Man of Steel is a superhero film based off of the Superman franchise. The film is directed by Zack Snyder and produced by Christopher Nolan.
Jor-El (Russel Crowe) and his wife Lara (Ayelet Zurer) briefly celebrate the first of their son, Kal. The world of Krypton is in disarray, crumbling all around. Jor-El tells Lara to prepare a launch sequence before leaving for Krypton’s high council, urging them to start a new race of Kryptonians elsewhere. The high council argues that they can’t leave the planet, and Jor-El makes it clear that excavating resources from the planet core made it unstable. General Zod (Michael Shannon), interrupts the meeting to stage a rebellion against the council, which he deems unable to solve any problems. Jor-El escapes and acquires a codex deep within an incubation farm of Kryptonian babies and returns to Lara and Kal. They prepare the ship, but Zod pleads with them that he can institute a new Krypton with the use of the codex Jor-El acquired. They refuse, and Zod kills Jor-El in frustration. The ship is launched and Zod is arrested for high treason along with his crew. They are all sentenced to 300 cycles in the Phantom Zone, but not before Zod warns Lara that her son is not safe.
The movie flashes forward 33 years later, where we find a fishing crew en route to a burning oil rig. The crew examines the damage on the rig and assumes everyone dead, but one of the members of the crew abandoned the ship. After saving the people on the oil rig, this missing crew member sustains the rig as everyone else escapes. He falls into the water and dreams about his childhood. The man is revealed to be Kal-El, renamed as Clark Kent (Henry Cavill) by the farm family that found him. The scenes flash through various challenges he faced adapting to the world and concealing his powers as best as possible. He travels to various places and hides his identity until he comes across a research site in Northern Canada, headed by Dr. Hamilton (Richard Schiff) and Colonel Hardy (Christopher Meloni). During the excavation, they are interviewed by Lois Lane of Metropolis’s newspaper, The Daily Planet. Following Kent, they come across a vessel believed to be a Soviet submarine but is instead a Kryptonian ship. Clark activates the ship and finds a recorded conscious of his dead biological father, who tells Clark of his true origins and the plans of General Zod. Jor poses a task to Clark regarding a new hope for Kryptonians and bridging relations with the humans of Earth. Clark saves Lois from the ship’s security system and soon after starts his journey as a superhuman tasked to protect his people.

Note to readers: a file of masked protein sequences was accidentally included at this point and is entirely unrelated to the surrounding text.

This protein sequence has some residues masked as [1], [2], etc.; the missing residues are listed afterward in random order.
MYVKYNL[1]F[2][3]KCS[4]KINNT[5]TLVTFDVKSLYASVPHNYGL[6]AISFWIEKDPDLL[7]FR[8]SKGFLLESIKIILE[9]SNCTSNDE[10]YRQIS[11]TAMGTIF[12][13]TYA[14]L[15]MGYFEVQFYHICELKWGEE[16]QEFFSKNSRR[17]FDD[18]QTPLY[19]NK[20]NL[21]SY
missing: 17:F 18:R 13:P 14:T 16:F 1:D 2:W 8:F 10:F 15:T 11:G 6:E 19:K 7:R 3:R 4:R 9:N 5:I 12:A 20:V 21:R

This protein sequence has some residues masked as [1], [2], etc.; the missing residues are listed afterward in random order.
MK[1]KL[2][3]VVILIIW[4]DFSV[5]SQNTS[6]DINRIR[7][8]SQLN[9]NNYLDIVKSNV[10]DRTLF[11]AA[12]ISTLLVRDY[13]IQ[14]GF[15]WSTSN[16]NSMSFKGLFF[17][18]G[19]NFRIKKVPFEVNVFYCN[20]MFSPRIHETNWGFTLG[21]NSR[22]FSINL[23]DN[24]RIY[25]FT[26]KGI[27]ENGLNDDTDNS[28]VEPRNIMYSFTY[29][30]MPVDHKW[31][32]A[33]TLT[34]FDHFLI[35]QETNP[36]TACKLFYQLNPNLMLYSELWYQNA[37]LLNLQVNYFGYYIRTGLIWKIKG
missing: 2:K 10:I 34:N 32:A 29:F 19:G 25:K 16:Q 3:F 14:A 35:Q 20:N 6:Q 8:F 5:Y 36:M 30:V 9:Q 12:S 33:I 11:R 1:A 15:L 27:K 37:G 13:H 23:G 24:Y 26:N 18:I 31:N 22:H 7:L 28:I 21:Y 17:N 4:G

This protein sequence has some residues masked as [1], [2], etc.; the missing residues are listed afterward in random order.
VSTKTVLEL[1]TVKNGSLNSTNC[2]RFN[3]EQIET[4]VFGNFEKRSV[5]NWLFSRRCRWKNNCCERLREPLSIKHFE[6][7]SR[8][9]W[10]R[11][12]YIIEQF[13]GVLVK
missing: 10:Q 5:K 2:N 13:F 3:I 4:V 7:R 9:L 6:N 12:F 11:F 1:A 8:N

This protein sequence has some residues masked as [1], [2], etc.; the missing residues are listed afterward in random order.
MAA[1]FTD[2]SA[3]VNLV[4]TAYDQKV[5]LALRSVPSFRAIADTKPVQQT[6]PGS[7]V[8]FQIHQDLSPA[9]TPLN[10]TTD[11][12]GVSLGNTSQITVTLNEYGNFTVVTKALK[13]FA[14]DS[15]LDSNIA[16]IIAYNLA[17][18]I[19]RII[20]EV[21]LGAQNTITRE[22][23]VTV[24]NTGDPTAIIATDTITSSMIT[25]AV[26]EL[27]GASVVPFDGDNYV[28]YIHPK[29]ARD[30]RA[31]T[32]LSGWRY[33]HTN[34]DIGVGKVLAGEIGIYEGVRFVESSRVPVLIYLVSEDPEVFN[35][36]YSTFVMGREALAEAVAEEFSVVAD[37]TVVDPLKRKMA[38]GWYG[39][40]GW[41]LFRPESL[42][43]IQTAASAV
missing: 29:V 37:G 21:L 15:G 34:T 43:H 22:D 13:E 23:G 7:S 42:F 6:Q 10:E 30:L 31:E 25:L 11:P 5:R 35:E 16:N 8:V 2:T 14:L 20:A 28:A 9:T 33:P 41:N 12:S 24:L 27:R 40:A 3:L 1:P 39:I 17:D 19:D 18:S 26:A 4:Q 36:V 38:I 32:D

Overall, the pacing of the plot was well done. It hit its beats and had a few funny moments to break up action sequences or dramatic scenes. My only real complaint is with the ending, which I can’t really get into so I don’t spoil anything. Not that it’s bad, but it isn’t exactly good, either.
Character development here is a must. Kal-El/Clark Kent is pretty obvious, and his development is well-placed throughout the film. Lois seems to have an active role as opposed to being a damsel in distress. Clark’s parents, both biological and adoptive, each have their own rooting interests. I mean, it might go without saying, but you have to imagine what kind of person will result when both his biological and adoptive dads are both Robin Hood. Give it a second.
One final thing I want to cover are the themes of the movie. There are the obvious ones, like carving out your own niche in the world and how your decisions affect those around you, but there are more subtle ones that are touched on in the beginning of the movie that ultimately led to the destruction of Krypton. The reason for Krypton’s destruction was the excavating of important resources in Krypton’s core, which I thought to be some sort of allusion to the excavation of fossil fuels and the threat of climate change. Also, Zod’s accusation of the high council constantly arguing and debating, resulting in nothing getting done. I’m sure there are more than a few people that think that the US Congress seems to be two quarreling parties that argue back and forth while there are big problems that need some sort of solution. These topics couldn’t be discussed after Krypton’s destruction, it would be out of context. Is it something worth considering, or am I overthinking?
Plot: 8/10 (Struggling Clark Kent discovers his origin and is left with a choice regarding “his people”)
Characters: 8/10 (Many interesting characters)
Language: 7/10 (A few moments of vernacular that require a bit of knowledge of the Superman franchise)
Theme: 8/10 (Self-fulfillment, the burden of choice, perhaps the consequences of indecision and excavation)
Music: 7/10 (Very few licensed songs, but there are sweeping orchestrations to move the plot)
Spectacle: 8/10 (Some interesting choices, but flashy enough to satisfy most audiences)
Star Power: 8/10 (Henry Cavill, Amy Adams, Russel Crowe, Kevin Costner)
Who to watch with: 8/10 (Comic book/superhero fans, those who like Zack Snyder’s movies)
Post-movie thought: 6/10 (Just the ending, there could have been a bit more)
Reboot: 8/10 (Perhaps not the caliber of the first two Superman movies, it makes up for the less-than-stellar performance in Superman Returns)